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By Elsa Klensch and Elsa Klensch,Los Angeles Times Syndicate | November 23, 1995
I love berets and have worn them for years. This winter I want to experiment with other types of hats -- something more feminine. I can't wear anything too fussy and wonder if you can help me choose something for my conservative style. And how about a few suggestions on how to wear them?Patricia Underwood, a New York designer who makes simply shaped but extremely feminine hats, suggests you start experimenting with a "Padre-style" hat: "It has a brim which turns up and away from the face.
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By Nick Madigan and Nick Madigan,Sun reporter | October 31, 2007
Even as a teenager, breaking swimming records at the North Baltimore Aquatic Club, Joey Curreri was leaving a mark as deep as his churning wake in the water. "He was, hands down, the most motivated individual I've ever encountered," said Brad Schertle, a fellow swimmer and longtime friend. "Joey was Michael Phelps before Michael Phelps was." The Pentagon announced yesterday that Staff Sgt. Joseph F. Curreri, a 27-year-old Green Beret in the Army's Special Forces, drowned last week while serving in the Philippines.
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NEWS
By Tom Bowman and Tom Bowman,SUN NATIONAL STAFF | February 6, 1998
WASHINGTON -- The Army has reversed itself and authorized a coveted combat badge for hundreds of soldiers who served under fire as advisers in El Salvador, recognition delayed in some cases for more than 15 years by domestic politics and Pentagon red tape.Gen. Dennis J. Reimer, the Army's chief of staff, has approved the Combat Infantryman Badge for soldiers -- mostly Green Berets -- who served as advisers from 1981 to 1992, when a peace accord between the Salvadoran government and Marxist rebels ended the conflict, the Army said in a statement yesterday.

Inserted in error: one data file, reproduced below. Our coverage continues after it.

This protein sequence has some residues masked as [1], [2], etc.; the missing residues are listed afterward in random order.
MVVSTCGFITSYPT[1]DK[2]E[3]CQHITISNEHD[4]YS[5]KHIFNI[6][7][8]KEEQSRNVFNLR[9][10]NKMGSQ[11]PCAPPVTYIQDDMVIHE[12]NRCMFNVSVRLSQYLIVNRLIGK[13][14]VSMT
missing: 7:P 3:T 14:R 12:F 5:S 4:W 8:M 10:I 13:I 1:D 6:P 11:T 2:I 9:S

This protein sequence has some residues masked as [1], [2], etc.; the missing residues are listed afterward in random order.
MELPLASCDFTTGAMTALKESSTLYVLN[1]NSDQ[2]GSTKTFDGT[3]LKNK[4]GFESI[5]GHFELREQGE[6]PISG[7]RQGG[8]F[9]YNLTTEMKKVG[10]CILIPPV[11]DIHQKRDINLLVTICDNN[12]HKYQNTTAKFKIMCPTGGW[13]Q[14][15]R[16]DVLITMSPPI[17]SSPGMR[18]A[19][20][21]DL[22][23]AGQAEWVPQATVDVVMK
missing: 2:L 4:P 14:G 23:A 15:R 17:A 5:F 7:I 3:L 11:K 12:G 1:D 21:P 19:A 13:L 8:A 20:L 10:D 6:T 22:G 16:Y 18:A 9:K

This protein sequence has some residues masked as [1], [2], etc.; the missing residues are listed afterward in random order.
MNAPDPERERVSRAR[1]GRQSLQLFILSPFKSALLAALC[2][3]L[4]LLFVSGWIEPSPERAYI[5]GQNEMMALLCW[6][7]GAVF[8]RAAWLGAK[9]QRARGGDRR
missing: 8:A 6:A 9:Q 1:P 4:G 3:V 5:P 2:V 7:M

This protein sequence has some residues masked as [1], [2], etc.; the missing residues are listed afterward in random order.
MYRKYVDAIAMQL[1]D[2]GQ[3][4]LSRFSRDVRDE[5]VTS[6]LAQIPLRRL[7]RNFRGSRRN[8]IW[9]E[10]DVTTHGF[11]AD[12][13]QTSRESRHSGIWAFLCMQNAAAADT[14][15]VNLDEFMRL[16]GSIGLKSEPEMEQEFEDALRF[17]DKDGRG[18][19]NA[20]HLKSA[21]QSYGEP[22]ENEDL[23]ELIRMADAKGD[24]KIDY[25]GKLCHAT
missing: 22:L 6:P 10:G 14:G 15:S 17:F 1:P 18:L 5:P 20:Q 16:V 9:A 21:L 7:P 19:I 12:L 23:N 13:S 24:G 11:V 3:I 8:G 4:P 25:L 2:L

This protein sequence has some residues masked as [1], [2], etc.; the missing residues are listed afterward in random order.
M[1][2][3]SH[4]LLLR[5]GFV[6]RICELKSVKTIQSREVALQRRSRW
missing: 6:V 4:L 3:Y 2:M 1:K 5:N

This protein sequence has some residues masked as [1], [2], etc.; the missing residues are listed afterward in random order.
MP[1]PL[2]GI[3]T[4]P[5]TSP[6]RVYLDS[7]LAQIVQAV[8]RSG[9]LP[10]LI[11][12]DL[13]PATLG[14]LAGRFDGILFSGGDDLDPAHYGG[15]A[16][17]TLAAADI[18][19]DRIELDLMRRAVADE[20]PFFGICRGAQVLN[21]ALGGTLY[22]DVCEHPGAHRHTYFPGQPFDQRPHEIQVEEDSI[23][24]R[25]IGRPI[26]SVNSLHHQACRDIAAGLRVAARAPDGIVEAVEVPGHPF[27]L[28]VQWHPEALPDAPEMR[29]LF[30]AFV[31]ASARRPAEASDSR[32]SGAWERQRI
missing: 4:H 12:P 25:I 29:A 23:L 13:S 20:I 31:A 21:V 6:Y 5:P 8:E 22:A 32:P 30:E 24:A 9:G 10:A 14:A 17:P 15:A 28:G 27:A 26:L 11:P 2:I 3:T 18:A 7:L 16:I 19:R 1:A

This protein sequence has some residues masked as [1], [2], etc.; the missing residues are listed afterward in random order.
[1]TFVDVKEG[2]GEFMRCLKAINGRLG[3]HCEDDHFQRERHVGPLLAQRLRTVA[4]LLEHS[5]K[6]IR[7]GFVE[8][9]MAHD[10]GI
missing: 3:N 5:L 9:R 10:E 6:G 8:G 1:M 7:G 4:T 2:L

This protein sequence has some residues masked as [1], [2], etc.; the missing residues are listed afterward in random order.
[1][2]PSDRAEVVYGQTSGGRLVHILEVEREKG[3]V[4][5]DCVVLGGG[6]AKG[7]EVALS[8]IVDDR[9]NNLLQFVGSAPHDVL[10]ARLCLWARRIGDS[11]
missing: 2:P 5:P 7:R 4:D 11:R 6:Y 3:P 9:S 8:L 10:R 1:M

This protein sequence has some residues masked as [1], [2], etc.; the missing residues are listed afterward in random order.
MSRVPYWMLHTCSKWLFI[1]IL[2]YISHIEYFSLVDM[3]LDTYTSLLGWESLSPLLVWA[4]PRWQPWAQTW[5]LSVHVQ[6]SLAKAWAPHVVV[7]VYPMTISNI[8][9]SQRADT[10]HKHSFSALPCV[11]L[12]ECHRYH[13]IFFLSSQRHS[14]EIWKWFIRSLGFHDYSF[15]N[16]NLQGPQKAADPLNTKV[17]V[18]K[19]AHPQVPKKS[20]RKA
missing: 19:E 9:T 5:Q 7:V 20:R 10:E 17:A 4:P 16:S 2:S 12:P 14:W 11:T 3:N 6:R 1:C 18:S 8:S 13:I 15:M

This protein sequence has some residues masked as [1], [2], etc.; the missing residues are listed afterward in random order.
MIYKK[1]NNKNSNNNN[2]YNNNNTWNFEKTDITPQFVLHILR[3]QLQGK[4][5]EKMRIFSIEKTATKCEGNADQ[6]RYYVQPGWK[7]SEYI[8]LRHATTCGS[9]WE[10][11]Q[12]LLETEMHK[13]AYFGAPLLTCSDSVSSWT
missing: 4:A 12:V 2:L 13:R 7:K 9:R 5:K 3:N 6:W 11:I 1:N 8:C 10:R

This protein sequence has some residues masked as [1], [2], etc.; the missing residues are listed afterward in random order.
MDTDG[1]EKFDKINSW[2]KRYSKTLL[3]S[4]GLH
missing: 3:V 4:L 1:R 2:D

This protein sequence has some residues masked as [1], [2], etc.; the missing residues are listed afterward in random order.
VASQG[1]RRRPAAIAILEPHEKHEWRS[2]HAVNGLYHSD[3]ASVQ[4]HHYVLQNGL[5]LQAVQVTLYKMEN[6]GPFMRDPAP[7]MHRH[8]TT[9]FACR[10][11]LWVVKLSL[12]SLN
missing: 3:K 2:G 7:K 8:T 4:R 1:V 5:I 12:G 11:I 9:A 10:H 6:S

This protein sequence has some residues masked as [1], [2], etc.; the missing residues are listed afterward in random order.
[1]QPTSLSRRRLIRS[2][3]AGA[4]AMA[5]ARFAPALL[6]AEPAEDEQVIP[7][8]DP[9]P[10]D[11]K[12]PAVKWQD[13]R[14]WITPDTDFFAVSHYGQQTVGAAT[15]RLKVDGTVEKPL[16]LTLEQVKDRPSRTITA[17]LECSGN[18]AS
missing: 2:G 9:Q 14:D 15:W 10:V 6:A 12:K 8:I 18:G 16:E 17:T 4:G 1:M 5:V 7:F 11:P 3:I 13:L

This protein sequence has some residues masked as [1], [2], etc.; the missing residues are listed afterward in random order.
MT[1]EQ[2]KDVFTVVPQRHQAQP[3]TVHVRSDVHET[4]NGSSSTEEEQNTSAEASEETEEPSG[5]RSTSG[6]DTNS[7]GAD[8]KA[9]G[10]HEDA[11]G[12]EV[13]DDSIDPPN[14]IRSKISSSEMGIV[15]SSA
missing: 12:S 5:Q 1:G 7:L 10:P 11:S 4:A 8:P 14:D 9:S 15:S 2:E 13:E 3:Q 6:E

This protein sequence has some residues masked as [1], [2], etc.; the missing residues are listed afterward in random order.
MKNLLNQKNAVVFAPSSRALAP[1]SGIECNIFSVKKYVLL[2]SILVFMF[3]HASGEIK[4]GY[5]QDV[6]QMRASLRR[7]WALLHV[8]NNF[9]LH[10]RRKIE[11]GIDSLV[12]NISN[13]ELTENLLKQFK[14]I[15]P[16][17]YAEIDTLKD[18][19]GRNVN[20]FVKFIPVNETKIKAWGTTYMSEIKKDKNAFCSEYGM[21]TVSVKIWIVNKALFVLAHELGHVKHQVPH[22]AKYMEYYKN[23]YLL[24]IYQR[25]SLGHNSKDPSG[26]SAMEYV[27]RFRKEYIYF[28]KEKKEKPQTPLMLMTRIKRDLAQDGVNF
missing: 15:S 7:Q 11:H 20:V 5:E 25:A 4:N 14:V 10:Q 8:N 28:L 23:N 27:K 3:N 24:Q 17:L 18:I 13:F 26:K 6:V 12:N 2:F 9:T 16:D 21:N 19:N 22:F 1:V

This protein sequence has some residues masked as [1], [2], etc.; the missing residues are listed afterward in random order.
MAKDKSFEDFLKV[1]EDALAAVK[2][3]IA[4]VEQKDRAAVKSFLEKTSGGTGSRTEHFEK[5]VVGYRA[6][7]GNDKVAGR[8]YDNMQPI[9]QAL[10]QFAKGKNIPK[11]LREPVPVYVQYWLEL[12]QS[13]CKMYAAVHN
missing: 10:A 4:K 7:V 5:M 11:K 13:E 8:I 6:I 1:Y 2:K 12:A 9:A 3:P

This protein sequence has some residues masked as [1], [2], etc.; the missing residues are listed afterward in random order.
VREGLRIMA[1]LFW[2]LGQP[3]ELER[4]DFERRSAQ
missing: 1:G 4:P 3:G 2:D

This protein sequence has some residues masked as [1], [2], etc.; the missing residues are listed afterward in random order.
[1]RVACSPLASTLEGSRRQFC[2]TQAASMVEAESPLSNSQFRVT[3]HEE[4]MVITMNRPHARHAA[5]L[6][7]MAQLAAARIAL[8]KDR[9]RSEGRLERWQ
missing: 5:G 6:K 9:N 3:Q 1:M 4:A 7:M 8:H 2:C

NEWS
By ERIK SWABB | June 20, 2006
It is convenient for military leaders to blame civilian officials for wars that go south. The armed forces did it after Vietnam, citing civilian interference with military decisions. In April, a group of retired generals called for the removal of Defense Secretary Donald H. Rumsfeld. The generals asserted that U.S. forces were capable of suppressing the Iraqi insurgency after the invasion - they just needed civilian leaders who listened to military advice and provided a sufficient number of troops.
NEWS
By NEW YORK TIMES NEWS SERVICE | November 6, 2003
FORT CARSON, Colo. - Not since the Vietnam War has the Army punished a soldier for being too scared to do his duty. But tomorrow, Staff Sgt. Georg-Andreas Pogany will appear before a military court here to face charges of cowardice. The Army says he is guilty of "cowardly conduct as a result of fear" and not performing his duties as an interrogator for a squad of Green Berets in Samarra, Iraq. But Pogany says he did not run from the enemy or disobey orders. The only thing he is guilty of, he says, is asking for help for a panic attack.
SPORTS
By Kevin Van Valkenburg and Kevin Van Valkenburg,SUN STAFF | February 24, 2002
SALT LAKE CITY - When you've waited in line for 5 1/2 hours to buy a $20 blue piece of fleece polyester, it's hard to find the right word to describe yourself. But Jennifer Crouch seems to have nailed it. "We're pretty much insane," she said. Crouch is just one of the thousands who has been caught up in a whole different kind of Olympic fever over the past few weeks. The hottest item in town isn't figure skating or hockey tickets, it's blue U.S.A. 2002 berets made by a Canadian clothing company called Roots.
NEWS
By Tom Bowman and Tom Bowman,SUN NATIONAL STAFF | March 22, 2002